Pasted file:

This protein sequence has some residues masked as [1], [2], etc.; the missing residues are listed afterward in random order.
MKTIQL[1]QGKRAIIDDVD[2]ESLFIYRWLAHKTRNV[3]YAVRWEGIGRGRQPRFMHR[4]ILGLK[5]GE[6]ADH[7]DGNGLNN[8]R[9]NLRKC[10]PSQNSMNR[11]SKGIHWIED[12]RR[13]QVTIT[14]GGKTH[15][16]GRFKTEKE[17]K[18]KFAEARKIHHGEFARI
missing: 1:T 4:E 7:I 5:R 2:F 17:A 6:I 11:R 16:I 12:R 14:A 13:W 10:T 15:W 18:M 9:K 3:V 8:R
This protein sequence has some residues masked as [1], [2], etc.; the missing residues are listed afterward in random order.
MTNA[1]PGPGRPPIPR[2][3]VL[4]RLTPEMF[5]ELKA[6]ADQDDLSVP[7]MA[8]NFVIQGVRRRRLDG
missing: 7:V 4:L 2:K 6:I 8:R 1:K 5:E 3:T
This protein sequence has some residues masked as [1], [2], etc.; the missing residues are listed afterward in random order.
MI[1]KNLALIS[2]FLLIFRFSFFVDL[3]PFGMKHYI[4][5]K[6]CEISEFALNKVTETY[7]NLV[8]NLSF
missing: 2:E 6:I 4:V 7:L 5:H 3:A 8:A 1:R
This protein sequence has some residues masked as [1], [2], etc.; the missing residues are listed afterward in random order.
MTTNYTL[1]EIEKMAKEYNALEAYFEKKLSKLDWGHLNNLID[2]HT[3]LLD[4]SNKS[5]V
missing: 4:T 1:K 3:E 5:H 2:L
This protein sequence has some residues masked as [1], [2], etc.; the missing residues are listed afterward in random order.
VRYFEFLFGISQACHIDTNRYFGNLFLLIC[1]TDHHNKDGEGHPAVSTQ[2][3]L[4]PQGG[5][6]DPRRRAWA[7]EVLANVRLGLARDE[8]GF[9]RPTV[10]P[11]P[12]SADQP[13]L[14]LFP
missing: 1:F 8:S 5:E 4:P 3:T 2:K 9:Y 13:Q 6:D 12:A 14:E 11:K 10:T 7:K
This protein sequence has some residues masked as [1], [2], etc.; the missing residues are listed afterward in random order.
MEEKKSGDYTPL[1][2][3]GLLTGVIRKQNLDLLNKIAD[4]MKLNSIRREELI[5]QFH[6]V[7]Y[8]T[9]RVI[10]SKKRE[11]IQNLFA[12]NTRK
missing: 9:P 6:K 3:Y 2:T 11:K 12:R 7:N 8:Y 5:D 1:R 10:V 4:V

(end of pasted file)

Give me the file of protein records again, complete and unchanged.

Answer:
This protein sequence has some residues masked as [1], [2], etc.; the missing residues are listed afterward in random order.
MKTIQL[1]QGKRAIIDDVD[2]ESLFIYRWLAHKTRNV[3]YAVRWEGIGRGRQPRFMHR[4]ILGLK[5]GE[6]ADH[7]DGNGLNN[8]R[9]NLRKC[10]PSQNSMNR[11]SKGIHWIED[12]RR[13]QVTIT[14]GGKTH[15][16]GRFKTEKE[17]K[18]KFAEARKIHHGEFARI
missing: 1:T 4:E 7:I 5:R 2:F 17:A 6:I 11:R 16:I 12:R 14:A 13:W 10:T 15:W 18:M 9:K 3:V 8:R
This protein sequence has some residues masked as [1], [2], etc.; the missing residues are listed afterward in random order.
MTNA[1]PGPGRPPIPR[2][3]VL[4]RLTPEMF[5]ELKA[6]ADQDDLSVP[7]MA[8]NFVIQGVRRRRLDG
missing: 7:V 4:L 2:K 6:I 8:R 1:K 5:E 3:T
This protein sequence has some residues masked as [1], [2], etc.; the missing residues are listed afterward in random order.
MI[1]KNLALIS[2]FLLIFRFSFFVDL[3]PFGMKHYI[4][5]K[6]CEISEFALNKVTETY[7]NLV[8]NLSF
missing: 2:E 6:I 4:V 7:L 5:H 3:A 8:A 1:R
This protein sequence has some residues masked as [1], [2], etc.; the missing residues are listed afterward in random order.
MTTNYTL[1]EIEKMAKEYNALEAYFEKKLSKLDWGHLNNLID[2]HT[3]LLD[4]SNKS[5]V
missing: 4:T 1:K 3:E 5:H 2:L
This protein sequence has some residues masked as [1], [2], etc.; the missing residues are listed afterward in random order.
VRYFEFLFGISQACHIDTNRYFGNLFLLIC[1]TDHHNKDGEGHPAVSTQ[2][3]L[4]PQGG[5][6]DPRRRAWA[7]EVLANVRLGLARDE[8]GF[9]RPTV[10]P[11]P[12]SADQP[13]L[14]LFP
missing: 1:F 8:S 5:E 4:P 3:T 2:K 9:Y 13:Q 6:D 12:A 14:E 11:K 10:T 7:K
This protein sequence has some residues masked as [1], [2], etc.; the missing residues are listed afterward in random order.
MEEKKSGDYTPL[1][2][3]GLLTGVIRKQNLDLLNKIAD[4]MKLNSIRREELI[5]QFH[6]V[7]Y[8]T[9]RVI[10]SKKRE[11]IQNLFA[12]NTRK
missing: 9:P 6:K 3:Y 2:T 11:K 12:R 7:N 8:Y 5:D 1:R 10:V 4:V